18th – 23rd of March 2019




Gavin Stockden, Sussie Mjwara, Sibusiso Dlamini

LITERACY CAMPAIGN | KwaZulu-Natal | 2019


Nal’ibali (isiXhosa for “here’s the story”) is a national reading-for-enjoyment campaign to spark children’s potential through storytelling and reading. Nal’ibali is built on the simple logic that a well-established culture of reading can be a real game-changer for education in South Africa. Literacy skills are a strong predictor of future academic success in all subjects – and children who regularly read and hear engaging stories, in languages they understand, are well equipped and motivated to learn to read and write. A significant body of research reinforces the link between reading for pleasure and improved outcomes for children.

KwaZulu-Natal schools and libraries between Pietermaritzburg and Durban –  Bhekokuhle, Delani, Lalelani, Ntshongweni, Pinetown Ubhedu and  Vukuziphathe schools, as well as Mpumalanga, Ntshongweni, Thornwood and Tshelimnyama libraries.


Clowns Without Borders South Africa and Nal’ibali launched a year long social mobilisation campaign in March 2019 to encourage children, youth and families to access libraries in order to enjoy reading, as well as seeing it as a safe space, where they can read, hear stories, be with friends or have a quiet time. Many children and families may feel libraries are not accessible to them, but this campaign proves them wrong!! It is to support the overall campaign in South Africa to improve literacy levels of all children, as well as to show them how reading can help you dream and create the life you would like!. CWBSA has created a new performance about reading to show children, teachers and parents how it can open up new worlds – working with storytelling, physical theatre, games and laughter, the show brings books alive, also breaking down typical stereotypes that exist in our society.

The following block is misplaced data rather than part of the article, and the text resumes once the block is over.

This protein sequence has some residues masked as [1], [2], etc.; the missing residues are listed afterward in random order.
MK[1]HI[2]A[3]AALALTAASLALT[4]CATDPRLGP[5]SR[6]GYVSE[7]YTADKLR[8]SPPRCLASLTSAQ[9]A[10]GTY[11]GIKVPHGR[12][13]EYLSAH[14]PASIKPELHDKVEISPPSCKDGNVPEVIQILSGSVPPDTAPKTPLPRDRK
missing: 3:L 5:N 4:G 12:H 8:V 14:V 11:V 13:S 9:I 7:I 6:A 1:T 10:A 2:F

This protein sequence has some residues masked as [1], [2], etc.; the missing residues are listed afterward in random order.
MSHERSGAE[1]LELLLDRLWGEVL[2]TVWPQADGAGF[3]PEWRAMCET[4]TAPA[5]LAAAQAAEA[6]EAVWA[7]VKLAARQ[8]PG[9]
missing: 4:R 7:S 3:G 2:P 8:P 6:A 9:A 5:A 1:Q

““Lovely show, thank you. Very much appreciated. It shows even us in small village that we are recognised. Thank you, Clowns Without Borders. Hope to see you for next projects.” – Sthe Shelembe (Ntshongweni Library)

“The show was very interesting both to learners and educators. We all enjoyed the activities & dramatisation. It teaches us as educators to apply the same skill to learners. Language development is a very important thing learners must acquire. I recommend that learners should be separated as young ones are easily bored when the show is too long.” – Mrs Sibongile Msomi (Delani Primary) 

“The show was funny. It must be nice to go to the library because there are many books to read.” – Andiswa (Lalelani Primary School)